Daily Bible Studies & Sermon Notes

Hebrews 12:15-20
Pastor Steve Schell
Sunday: Hebrews 12:15, 16
Verses 15, 16: The author says that while pursuing peace and holiness believers ought also to be “carefully watching” (observing, caring for, visiting) in order to prevent three distinct categories of sin: 1) anyone falling behind from the grace of God; 2) any troubling bitter root growing up; and 3) any fornication (all forms of illicit sexual behavior) or unholy person (profane, spiritually unacceptable to God, defiled, impure) like Esau who in order to eat gave up his rights of the firstborn. Before we examine the meaning of each we should note the overall principle he is applying here. He’s saying to all believers, “Remember, you are responsible for the faith of others.” This means when we observe someone struggling we should do what we can to help. It’s not enough to strengthen only my own “hands” and “knees” (v 12), I am commanded to do the same for others. Though he doesn’t specifically list ways he wants this done, fulfilling this command would undoubtedly include such responses as prayer, confrontation, teaching, encouragement—all of which would require that we make room in our busy lives to care for someone else. Of course this must be done wisely and at the leading of the Lord, but the point here is that we are indeed our “brother’s keeper” (Ge 4:9). Obedience begins by accepting our responsibility to lovingly watch for those headed in the wrong direction and to do what we can to restore them (Ga 6:1, 2).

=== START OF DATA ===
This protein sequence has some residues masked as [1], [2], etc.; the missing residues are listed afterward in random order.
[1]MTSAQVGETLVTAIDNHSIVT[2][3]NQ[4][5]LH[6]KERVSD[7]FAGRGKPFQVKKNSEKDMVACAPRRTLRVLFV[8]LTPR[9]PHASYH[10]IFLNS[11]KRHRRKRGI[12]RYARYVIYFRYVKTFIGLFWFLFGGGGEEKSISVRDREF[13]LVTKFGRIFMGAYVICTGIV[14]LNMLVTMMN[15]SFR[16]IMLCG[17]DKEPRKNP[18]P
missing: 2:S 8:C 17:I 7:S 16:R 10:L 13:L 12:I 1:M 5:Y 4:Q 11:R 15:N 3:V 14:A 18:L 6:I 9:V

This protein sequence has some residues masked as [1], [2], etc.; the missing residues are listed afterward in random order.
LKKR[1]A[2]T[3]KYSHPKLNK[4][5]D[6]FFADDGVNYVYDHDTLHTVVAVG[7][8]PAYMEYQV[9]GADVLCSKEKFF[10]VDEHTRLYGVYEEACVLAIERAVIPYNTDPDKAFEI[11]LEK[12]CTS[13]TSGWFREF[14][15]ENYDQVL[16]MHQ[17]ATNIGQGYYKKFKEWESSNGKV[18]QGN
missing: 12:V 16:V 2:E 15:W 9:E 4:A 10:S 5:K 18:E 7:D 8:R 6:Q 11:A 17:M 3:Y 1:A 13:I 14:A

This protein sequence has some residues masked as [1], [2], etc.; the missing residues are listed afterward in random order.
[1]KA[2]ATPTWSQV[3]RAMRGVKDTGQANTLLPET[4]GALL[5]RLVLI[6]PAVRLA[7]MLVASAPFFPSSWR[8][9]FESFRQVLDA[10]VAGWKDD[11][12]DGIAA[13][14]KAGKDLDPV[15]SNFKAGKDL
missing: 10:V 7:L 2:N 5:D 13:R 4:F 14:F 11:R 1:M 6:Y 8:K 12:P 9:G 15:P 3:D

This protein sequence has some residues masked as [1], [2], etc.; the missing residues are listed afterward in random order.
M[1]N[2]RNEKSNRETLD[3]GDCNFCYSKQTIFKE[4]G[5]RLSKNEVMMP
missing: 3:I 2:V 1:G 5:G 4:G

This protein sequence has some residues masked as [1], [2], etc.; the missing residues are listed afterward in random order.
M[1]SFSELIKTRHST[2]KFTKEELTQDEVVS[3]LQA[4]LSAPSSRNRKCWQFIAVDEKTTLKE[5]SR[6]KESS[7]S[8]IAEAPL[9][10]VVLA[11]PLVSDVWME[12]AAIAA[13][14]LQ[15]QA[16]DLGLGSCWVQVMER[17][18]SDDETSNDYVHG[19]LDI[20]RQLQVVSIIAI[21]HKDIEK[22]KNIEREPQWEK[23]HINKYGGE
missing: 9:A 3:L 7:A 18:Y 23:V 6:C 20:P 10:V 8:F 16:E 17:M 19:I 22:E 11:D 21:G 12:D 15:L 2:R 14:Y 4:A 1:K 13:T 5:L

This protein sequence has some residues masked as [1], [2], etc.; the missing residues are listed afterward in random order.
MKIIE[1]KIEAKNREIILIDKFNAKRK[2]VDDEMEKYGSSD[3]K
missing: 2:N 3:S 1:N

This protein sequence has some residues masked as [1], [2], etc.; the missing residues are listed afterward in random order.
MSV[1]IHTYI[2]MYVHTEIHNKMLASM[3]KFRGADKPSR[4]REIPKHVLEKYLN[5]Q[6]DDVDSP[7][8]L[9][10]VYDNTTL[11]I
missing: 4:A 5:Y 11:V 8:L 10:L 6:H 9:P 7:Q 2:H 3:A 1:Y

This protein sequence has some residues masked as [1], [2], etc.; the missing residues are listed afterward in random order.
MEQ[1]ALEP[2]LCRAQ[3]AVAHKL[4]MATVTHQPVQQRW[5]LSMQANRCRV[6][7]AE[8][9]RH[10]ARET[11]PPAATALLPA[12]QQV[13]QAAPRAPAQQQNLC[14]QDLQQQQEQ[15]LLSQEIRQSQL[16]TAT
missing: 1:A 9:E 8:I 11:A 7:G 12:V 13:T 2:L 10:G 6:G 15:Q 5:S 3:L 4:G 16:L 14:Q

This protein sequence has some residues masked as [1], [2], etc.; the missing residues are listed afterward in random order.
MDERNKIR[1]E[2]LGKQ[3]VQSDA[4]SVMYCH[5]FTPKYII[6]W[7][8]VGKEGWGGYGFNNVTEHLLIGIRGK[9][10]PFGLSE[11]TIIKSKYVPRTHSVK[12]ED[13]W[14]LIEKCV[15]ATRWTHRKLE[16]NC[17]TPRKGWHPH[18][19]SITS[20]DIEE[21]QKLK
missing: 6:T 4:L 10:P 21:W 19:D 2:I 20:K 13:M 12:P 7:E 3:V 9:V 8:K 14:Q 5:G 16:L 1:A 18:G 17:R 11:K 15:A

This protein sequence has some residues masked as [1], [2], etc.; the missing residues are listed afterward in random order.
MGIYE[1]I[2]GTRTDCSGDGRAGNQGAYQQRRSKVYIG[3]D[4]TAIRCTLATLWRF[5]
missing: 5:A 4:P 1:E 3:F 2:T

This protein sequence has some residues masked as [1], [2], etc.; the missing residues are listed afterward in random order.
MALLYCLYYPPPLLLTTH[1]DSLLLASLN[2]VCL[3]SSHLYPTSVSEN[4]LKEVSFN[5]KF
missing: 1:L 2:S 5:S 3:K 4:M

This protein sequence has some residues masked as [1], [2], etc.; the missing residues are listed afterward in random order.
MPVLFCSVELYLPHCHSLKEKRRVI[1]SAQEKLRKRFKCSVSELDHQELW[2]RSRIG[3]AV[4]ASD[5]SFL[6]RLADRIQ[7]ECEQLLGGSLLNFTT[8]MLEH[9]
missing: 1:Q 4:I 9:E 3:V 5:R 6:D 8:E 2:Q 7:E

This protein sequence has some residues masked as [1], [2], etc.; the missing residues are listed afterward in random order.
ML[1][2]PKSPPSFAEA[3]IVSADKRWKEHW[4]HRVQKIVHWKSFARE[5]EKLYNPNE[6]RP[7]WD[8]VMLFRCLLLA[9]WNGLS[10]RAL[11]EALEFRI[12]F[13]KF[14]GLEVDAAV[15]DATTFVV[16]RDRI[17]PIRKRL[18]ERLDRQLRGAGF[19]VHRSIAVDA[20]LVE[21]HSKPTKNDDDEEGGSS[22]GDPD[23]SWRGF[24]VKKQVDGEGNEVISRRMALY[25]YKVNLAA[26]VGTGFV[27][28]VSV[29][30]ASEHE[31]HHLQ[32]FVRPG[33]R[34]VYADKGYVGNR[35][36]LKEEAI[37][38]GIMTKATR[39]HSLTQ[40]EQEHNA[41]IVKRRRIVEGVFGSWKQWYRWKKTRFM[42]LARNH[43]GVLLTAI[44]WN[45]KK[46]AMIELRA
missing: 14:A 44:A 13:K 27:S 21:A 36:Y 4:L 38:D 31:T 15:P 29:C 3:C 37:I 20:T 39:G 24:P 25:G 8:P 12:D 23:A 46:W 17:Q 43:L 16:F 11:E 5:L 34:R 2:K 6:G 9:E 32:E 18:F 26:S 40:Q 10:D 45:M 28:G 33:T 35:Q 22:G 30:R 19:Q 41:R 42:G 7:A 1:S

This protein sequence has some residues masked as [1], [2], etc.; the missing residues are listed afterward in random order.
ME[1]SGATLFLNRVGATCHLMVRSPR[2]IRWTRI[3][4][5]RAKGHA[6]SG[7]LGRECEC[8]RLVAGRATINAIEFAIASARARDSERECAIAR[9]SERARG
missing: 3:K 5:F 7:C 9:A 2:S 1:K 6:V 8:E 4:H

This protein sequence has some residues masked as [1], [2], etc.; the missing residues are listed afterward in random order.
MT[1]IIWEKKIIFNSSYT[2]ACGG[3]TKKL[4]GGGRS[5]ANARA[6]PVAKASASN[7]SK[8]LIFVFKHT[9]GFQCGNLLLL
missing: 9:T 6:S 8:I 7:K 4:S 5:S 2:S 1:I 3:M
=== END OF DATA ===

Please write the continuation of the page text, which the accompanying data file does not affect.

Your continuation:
Monday: Hebrews 12:15, 16
Verses 15, 16 (continued): The first category for which we should be “carefully watching” is anyone “falling behind from the grace of God” (literal). Taken in a general sense this statement could refer to anyone to whom God’s saving grace does not extend. But in the context of this letter, where a major concern is believers ceasing to pursue Christ by returning to Judaism, it very likely points to those who were falling back into legalism. The author pictures the Church moving together as a community like Israel during the Exodus. The main body of the group was walking forward, firmly trusting in the grace which is received by faith in Jesus Christ, but some were falling behind as stragglers, tempted to return to the Law of Moses (Heb 3:12-19; 4:9-11).